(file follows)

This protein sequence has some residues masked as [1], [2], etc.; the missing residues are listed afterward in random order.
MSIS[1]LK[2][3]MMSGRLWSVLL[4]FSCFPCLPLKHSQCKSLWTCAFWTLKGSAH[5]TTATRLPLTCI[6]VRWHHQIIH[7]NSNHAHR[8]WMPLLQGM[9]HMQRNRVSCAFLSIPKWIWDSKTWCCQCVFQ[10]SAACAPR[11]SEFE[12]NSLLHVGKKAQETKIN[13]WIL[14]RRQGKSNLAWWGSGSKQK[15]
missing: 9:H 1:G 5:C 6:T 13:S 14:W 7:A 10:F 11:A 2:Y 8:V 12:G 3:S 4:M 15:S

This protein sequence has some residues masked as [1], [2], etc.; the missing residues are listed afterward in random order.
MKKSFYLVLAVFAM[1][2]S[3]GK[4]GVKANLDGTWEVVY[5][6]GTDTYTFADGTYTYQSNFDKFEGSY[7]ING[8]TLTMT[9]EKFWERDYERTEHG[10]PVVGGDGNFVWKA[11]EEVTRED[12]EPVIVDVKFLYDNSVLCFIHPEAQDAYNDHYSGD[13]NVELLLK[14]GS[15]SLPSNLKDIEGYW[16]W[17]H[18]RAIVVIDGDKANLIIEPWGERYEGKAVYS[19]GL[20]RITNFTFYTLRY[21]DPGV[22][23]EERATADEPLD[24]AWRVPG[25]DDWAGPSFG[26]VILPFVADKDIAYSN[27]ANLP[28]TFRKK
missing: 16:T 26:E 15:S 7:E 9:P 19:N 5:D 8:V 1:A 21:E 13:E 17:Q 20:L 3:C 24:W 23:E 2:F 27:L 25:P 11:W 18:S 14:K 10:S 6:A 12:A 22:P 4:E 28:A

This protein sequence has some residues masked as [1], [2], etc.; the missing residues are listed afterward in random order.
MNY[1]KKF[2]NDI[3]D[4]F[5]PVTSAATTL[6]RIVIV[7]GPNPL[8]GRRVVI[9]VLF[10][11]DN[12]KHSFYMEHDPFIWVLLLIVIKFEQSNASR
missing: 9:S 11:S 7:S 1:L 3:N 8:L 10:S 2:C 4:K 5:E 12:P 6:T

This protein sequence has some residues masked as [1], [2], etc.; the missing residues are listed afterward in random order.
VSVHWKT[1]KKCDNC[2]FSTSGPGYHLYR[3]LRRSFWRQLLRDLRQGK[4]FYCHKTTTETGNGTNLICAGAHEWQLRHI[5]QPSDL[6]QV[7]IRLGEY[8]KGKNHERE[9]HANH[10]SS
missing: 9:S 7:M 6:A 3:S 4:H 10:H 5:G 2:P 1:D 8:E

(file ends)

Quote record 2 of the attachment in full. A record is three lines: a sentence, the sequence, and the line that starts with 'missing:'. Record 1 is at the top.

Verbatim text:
This protein sequence has some residues masked as [1], [2], etc.; the missing residues are listed afterward in random order.
MKKSFYLVLAVFAM[1][2]S[3]GK[4]GVKANLDGTWEVVY[5][6]GTDTYTFADGTYTYQSNFDKFEGSY[7]ING[8]TLTMT[9]EKFWERDYERTEHG[10]PVVGGDGNFVWKA[11]EEVTRED[12]EPVIVDVKFLYDNSVLCFIHPEAQDAYNDHYSGD[13]NVELLLK[14]GS[15]SLPSNLKDIEGYW[16]W[17]H[18]RAIVVIDGDKANLIIEPWGERYEGKAVYS[19]GL[20]RITNFTFYTLRY[21]DPGV[22][23]EERATADEPLD[24]AWRVPG[25]DDWAGPSFG[26]VILPFVADKDIAYSN[27]ANLP[28]TFRKK
missing: 16:T 26:E 15:S 7:E 9:P 19:N 5:D 8:V 1:A 21:E 13:E 17:Q 20:L 3:C 24:W 23:E 2:F 27:L 25:P 11:W 18:S 14:K 10:S 6:A 12:A 22:P 4:E 28:A